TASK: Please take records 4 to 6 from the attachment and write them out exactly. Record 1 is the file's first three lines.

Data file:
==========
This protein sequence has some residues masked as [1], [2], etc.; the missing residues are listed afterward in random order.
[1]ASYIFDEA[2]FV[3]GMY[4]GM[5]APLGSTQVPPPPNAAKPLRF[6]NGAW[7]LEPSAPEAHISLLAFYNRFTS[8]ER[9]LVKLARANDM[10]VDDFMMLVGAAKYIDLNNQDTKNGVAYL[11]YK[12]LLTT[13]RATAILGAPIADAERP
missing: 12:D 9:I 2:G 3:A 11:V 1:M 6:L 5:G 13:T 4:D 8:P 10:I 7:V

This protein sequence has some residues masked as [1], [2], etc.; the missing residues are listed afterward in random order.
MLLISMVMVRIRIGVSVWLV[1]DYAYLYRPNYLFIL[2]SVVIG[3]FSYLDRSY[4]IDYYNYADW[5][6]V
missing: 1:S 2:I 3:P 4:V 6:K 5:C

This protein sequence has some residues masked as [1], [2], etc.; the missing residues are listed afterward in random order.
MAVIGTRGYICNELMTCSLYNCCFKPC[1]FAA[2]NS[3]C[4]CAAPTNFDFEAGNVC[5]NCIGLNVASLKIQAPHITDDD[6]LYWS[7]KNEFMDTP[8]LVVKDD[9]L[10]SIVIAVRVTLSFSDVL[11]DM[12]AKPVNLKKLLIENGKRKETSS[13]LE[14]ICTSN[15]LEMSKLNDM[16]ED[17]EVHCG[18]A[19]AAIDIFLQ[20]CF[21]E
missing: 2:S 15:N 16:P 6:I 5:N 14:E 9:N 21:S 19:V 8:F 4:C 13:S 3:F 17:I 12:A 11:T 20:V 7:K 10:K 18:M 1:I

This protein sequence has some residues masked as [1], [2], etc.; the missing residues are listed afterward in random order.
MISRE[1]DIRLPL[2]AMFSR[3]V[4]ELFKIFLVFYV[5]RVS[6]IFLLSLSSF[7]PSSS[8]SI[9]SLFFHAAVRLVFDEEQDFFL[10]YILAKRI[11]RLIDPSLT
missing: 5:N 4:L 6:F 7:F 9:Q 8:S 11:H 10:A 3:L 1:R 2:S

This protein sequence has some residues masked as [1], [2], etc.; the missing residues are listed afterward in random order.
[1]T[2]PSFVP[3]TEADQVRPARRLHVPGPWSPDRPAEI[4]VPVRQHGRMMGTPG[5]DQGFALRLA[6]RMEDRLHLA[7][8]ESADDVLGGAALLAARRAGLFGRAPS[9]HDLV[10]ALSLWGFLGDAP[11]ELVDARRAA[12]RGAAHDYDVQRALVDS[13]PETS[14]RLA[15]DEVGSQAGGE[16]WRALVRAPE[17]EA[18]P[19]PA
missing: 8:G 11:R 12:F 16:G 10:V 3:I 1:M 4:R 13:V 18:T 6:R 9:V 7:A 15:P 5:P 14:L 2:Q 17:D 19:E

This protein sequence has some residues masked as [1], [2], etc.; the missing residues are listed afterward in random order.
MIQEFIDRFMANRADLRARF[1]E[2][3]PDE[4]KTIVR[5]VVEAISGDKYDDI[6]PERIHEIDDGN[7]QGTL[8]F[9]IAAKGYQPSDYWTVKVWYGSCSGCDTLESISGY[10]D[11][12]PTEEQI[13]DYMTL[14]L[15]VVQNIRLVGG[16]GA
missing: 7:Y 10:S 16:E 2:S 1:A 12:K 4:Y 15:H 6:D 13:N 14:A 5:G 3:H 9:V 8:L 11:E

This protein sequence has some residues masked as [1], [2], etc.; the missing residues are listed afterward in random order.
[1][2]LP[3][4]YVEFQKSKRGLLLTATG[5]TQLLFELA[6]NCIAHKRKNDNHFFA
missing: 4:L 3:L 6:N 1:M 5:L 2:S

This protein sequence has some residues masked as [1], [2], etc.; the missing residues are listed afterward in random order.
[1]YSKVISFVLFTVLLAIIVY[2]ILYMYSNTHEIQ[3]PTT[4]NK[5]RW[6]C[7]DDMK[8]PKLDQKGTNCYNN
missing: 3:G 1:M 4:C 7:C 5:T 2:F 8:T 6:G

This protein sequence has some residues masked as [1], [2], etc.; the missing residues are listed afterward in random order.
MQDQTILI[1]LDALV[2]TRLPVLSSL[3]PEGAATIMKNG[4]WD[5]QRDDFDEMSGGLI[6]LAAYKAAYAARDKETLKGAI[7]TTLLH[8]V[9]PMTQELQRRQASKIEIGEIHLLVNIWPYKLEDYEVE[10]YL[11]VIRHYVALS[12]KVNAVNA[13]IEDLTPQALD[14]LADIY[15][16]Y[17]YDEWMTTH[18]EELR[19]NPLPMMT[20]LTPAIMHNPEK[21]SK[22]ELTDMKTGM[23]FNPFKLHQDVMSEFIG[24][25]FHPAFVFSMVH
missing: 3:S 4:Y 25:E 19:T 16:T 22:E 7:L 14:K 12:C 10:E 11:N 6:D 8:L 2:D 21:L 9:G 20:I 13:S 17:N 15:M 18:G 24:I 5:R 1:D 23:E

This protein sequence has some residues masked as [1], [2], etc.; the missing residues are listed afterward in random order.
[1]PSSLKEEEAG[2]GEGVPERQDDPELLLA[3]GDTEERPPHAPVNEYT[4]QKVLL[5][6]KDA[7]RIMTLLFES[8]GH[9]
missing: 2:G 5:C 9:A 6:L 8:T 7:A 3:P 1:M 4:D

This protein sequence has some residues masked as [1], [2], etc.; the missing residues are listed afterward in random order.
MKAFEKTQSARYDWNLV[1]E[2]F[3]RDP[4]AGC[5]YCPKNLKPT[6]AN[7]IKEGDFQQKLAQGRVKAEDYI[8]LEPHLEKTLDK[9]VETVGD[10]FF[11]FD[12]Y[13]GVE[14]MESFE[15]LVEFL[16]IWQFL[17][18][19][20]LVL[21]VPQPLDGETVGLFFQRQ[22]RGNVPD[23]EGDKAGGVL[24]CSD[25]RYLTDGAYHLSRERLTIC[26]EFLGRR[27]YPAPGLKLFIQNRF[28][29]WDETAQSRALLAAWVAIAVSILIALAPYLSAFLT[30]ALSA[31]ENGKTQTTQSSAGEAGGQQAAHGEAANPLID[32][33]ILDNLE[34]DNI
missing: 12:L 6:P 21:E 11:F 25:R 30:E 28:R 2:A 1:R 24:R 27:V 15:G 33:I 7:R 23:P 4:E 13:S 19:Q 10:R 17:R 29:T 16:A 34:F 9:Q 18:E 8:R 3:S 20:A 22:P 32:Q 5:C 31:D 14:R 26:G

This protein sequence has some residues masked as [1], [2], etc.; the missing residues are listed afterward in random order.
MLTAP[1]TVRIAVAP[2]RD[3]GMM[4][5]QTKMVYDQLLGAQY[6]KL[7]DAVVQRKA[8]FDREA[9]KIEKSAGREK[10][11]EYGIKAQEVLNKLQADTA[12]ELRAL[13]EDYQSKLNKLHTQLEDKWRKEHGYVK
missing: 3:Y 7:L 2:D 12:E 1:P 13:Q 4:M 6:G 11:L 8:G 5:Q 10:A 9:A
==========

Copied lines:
This protein sequence has some residues masked as [1], [2], etc.; the missing residues are listed afterward in random order.
MISRE[1]DIRLPL[2]AMFSR[3]V[4]ELFKIFLVFYV[5]RVS[6]IFLLSLSSF[7]PSSS[8]SI[9]SLFFHAAVRLVFDEEQDFFL[10]YILAKRI[11]RLIDPSLT
missing: 5:N 4:L 6:F 7:F 9:Q 8:S 11:H 10:A 3:L 1:R 2:S

This protein sequence has some residues masked as [1], [2], etc.; the missing residues are listed afterward in random order.
[1]T[2]PSFVP[3]TEADQVRPARRLHVPGPWSPDRPAEI[4]VPVRQHGRMMGTPG[5]DQGFALRLA[6]RMEDRLHLA[7][8]ESADDVLGGAALLAARRAGLFGRAPS[9]HDLV[10]ALSLWGFLGDAP[11]ELVDARRAA[12]RGAAHDYDVQRALVDS[13]PETS[14]RLA[15]DEVGSQAGGE[16]WRALVRAPE[17]EA[18]P[19]PA
missing: 8:G 11:R 12:F 16:G 10:V 3:I 1:M 4:R 13:V 18:T 6:R 9:V 7:A 15:P 5:P 14:L 2:Q 17:D 19:E

This protein sequence has some residues masked as [1], [2], etc.; the missing residues are listed afterward in random order.
MIQEFIDRFMANRADLRARF[1]E[2][3]PDE[4]KTIVR[5]VVEAISGDKYDDI[6]PERIHEIDDGN[7]QGTL[8]F[9]IAAKGYQPSDYWTVKVWYGSCSGCDTLESISGY[10]D[11][12]PTEEQI[13]DYMTL[14]L[15]VVQNIRLVGG[16]GA
missing: 7:Y 10:S 16:E 2:S 1:A 12:K 4:Y 15:H 6:D 13:N 14:A 5:G 3:H 9:V 8:L 11:E